Overall, the portfolio doesn’t owe me anything at this point.

On top of that I’ve also gained some useful scars from the early failures. This is what I mean when I say get started and be prepared to suck for a bit. I suspect that is actually the only option, if this is something you’d like to be good at.

Some of the biggest lessons, so far:

I’ve learned it’s better to invest in the best companies, not the most companies. As the list gets longer I feel less and less inclined to do more and more.

I’ve learned that investing passively from the sidelines doesn’t provide much personal satisfaction, even if it goes well for the company, so my recent investments have been in ventures where there is an opportunity to get involved in some capacity in addition to investing cash 2. The downside with this approach is that time is finite. At the moment I have my hands full to overflowing with the things I’m already invested in and working on, so I’m focussed on those rather than looking to add anything new into the mix (and, as I have to constantly remind myself, focus means saying no or, aspirationally, having an assistant to say no on your behalf).

I’ve learned that you can achieve a lot more if you’re not worried all the time about who gets the credit, but if you take that approach you have to assume that you won’t get the credit and be comfortable with that.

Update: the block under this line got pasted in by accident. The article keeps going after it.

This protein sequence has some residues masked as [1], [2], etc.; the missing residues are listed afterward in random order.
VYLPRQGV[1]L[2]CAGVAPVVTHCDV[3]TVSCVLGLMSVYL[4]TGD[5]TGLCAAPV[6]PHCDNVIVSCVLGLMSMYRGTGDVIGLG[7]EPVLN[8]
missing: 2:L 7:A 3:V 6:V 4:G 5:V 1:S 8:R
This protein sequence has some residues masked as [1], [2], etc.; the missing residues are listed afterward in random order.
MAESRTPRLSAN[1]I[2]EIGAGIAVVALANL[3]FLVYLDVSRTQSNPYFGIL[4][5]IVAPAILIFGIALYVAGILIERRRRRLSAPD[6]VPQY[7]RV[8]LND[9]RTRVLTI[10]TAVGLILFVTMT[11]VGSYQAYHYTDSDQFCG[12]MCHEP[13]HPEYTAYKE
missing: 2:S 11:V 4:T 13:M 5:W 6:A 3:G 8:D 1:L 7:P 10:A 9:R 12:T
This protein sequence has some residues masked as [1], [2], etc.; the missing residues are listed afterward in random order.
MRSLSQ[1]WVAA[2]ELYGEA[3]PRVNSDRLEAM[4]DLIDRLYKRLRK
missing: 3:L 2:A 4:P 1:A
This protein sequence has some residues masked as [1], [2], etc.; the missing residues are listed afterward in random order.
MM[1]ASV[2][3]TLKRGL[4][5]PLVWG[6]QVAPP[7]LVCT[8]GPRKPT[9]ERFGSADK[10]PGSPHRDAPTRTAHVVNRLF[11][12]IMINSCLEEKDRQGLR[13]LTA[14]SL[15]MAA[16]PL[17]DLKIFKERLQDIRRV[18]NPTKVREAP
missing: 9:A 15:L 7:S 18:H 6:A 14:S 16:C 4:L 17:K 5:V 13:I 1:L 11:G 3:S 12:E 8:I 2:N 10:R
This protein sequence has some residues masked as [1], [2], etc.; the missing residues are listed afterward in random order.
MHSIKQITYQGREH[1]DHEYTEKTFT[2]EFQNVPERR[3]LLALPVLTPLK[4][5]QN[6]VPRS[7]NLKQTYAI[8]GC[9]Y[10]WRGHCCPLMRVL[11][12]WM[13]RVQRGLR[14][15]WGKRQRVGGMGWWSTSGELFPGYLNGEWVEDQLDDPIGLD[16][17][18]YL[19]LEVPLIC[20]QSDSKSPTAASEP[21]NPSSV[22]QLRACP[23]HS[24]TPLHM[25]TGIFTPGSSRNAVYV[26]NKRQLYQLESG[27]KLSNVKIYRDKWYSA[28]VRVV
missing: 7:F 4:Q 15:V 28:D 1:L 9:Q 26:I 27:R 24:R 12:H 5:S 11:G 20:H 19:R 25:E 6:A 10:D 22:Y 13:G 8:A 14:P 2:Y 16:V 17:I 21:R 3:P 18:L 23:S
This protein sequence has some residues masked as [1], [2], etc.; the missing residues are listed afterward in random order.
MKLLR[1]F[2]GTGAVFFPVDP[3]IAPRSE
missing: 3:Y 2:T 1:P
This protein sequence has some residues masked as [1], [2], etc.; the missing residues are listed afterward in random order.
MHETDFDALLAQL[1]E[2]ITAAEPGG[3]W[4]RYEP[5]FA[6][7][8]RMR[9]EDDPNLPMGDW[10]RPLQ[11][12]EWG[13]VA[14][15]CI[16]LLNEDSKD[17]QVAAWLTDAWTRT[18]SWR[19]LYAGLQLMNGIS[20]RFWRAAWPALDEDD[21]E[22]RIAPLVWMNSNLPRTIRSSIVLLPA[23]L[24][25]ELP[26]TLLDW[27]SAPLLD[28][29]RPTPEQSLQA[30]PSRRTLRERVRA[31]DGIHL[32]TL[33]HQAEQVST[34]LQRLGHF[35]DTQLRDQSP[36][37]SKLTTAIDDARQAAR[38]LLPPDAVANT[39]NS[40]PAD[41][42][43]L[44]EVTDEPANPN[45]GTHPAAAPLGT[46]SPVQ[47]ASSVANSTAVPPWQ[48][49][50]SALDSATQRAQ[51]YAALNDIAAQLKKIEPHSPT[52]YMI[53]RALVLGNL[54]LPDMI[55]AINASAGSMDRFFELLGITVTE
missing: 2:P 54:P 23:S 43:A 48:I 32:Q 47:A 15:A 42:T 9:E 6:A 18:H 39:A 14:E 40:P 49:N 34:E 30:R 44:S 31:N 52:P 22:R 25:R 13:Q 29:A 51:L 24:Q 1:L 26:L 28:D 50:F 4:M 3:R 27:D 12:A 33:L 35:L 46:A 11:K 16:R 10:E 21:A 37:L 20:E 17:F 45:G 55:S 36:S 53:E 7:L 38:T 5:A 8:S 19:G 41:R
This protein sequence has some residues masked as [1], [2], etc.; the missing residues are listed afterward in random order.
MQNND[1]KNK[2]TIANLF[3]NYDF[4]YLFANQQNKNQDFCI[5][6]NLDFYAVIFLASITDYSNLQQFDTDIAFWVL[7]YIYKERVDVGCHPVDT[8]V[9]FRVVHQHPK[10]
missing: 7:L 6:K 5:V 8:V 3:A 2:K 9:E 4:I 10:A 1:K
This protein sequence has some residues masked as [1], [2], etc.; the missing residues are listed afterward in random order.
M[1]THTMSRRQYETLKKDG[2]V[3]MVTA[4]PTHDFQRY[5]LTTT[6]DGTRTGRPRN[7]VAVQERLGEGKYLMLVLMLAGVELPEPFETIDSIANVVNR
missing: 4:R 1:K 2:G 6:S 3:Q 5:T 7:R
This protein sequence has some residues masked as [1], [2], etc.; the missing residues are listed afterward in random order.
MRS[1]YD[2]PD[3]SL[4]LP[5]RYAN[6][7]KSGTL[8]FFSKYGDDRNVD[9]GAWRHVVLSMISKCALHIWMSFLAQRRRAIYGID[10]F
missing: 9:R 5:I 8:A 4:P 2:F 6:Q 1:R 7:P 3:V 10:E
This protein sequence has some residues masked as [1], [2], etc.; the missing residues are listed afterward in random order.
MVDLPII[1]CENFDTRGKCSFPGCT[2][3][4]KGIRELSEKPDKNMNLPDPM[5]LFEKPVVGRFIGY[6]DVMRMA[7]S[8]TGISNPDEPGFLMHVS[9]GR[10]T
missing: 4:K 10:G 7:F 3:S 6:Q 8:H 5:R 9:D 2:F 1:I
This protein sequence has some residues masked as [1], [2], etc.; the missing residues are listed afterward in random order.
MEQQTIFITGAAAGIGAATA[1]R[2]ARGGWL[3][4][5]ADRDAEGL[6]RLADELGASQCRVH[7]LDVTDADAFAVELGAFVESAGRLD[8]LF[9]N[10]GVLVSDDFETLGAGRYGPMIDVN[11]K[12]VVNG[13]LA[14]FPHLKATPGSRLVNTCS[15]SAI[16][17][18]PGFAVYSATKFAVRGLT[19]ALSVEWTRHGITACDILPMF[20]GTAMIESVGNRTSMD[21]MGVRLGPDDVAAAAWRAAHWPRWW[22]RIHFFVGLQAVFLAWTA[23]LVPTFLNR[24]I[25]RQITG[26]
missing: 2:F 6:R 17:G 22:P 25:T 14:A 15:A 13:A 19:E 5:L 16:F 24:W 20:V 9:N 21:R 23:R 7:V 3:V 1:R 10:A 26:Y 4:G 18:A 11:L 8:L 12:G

I’ve learned that as a potential investor aimless networking, coffee meetings and events are a black hole, and you can spend all your time there, but it doesn’t really help you to find the best investments or contribute much of value to the companies you’re already working with.

Time will tell how this goes.

It will be interesting to look back at this list in another seven years and see whether the companies that I think are the possible winners now actually worked out that way, or if there were any surprises. And, who knows if there will be more names to add to the list which at the moment are nothing more than an idea.

I continue to make it up as I go. No doubt there are many more lessons to come.

Perhaps this post will prompt other local early-stage investors to talk more openly about their own results and experiences too. If so, please add a link in the comments below.


 

Notes:

  1. There are a few things excluded from this list, where my investment was a token amount. I have excluded the projects I’ve worked on with the team at Southgate Labs, such as Triage. They are not material to the calculation because my investment there has been predominantly time rather than cash. I’m also a small investor in the latest Movac fund, however it would be generous to count any of their investments as mine in this context so they are also excluded.